Simpson (2010) says that the most effective anti-bullying school level measures are improved playground supervision, school conferences, classroom rules and classroom management. When schools implement all these measures with high focus that shows they mean business, bullying has been shown to be reduced greatly. This is why Olweus (1993) says that the most effective way to reduce bullying depends on implementing a “whole school” approach with intensity using all resources available at the disposal of the school to target the bullying. Using just one approach will not be effective at all but by using a lot of approaches, bullying can to a great extent be reduced.
1.2 The Class Level Measures
At the class level, Olweus (1993) recommends school to implement simple measures like introducing anti-bullying rules to students warning everyone bullying will not be tolerated within the school environment. This can also involve talking with students as well as requesting meetings with parents to discuss issues that concern their children. Smith and Elliott (2011) talk about using a curriculum that educates children about bullying and discusses issues that help to stop it. Most schools for example in the UK have some sort of classroom measure like curriculums and cooperative groups that they use to reduce bullying. Many schools note it is very economical to use and effective, which explains why they use classroom strategies to reduce bullying. Picture 2.5 (below) shows survey results on percentage of schools that use classroom methodologies and how they see it in terms of effectiveness.
Class level measures to deal with bullying in UK schools

While a curriculum uses teaching in the class to educate students and tell them not to bully other people, cooperative groups rally students together in workshops where they mix people who bully with other victims so that they learn to socialise and not fight other people. It is like ‘circle time’ which brings students together and asks them to sit in circles and talk openly about bullying. Many schools say circle time is “particularly effective after lunchtime or as an issue is bubbling - prevents incidents on the playground” (Smith and Elliott 2011 p24). The only problem is schools have noted that cooperative groups and circle time need lot of time which they often don’t have sometimes.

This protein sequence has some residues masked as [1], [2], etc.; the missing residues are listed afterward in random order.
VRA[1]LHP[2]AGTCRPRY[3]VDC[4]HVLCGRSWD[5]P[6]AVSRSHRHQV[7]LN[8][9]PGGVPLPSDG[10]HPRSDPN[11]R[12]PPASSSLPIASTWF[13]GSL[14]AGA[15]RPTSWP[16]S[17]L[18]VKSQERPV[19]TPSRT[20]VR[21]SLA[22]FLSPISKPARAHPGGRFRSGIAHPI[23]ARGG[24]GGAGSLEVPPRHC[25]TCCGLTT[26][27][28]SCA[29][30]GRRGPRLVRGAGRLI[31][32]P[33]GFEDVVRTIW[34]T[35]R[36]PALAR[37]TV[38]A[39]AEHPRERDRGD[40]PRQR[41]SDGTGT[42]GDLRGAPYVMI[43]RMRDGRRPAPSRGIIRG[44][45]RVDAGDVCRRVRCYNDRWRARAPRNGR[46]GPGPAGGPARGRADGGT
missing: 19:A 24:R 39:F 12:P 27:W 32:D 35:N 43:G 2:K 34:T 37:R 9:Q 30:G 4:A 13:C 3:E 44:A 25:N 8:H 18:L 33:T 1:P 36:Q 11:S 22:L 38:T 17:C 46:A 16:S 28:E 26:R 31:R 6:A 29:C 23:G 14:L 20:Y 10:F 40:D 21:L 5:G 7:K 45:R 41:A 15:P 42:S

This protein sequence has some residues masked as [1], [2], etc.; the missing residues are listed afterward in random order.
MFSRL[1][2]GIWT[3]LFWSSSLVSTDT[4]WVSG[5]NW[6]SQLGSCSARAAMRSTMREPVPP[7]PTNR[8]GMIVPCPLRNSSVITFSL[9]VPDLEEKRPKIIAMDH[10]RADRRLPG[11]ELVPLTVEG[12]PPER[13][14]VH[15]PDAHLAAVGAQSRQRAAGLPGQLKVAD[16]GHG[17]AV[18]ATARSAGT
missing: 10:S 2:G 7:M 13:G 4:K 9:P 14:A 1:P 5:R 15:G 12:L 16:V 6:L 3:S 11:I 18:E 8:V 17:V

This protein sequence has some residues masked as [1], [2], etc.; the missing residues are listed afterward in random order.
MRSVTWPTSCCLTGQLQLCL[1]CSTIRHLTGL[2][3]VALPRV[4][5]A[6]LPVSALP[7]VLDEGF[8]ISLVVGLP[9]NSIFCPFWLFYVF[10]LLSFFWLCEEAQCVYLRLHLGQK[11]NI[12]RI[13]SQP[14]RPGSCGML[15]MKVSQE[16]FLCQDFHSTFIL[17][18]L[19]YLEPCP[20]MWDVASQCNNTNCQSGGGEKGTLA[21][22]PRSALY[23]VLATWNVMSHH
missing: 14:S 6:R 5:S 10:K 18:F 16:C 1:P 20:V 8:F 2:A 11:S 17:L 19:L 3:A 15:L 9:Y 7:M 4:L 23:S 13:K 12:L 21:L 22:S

1.3 The Individual Level Measures

At the individual level, Olweus (1993) declares schools can use some measures to stop bullying especially when it has happened and they need to reduce it once and for all. One such method is to talk with the person who is bullying and their victim, warning the bully that such behaviour will not be tolerated in school. This can also be supplemented with asking parents of the children to intervene and warn them that bullying from children will lead to action. This is what Smith and Elliott (2011) calls ‘direct sanctions’ which can involve direct action like warnings, removal of school privileges such as playtime, picking rubbish as punishment, detention and if all else fails, outright eviction from school. The message is to send a clear warning that bullying will not be tolerated at any cost.

O’Connell et al (1999) adds that bullying occurs in many schools and it is not reduced because “bullies are seldom punished for their aggressive behaviour: peers and teachers were observed intervening in only 11% and 4% of episodes, respectively”. If people think they can bully others and get away with it, it will consequently encourage peopl to become bullies but if they believe the consequences are very serious, with known examples of bully being expelled from school, no one will resort to bully behaviour, fearing the consequences (O’Connell et al 1999; Olweus 1993; Smith and Elliott 2010; Smith and Elliott 2011; Simpson 2010).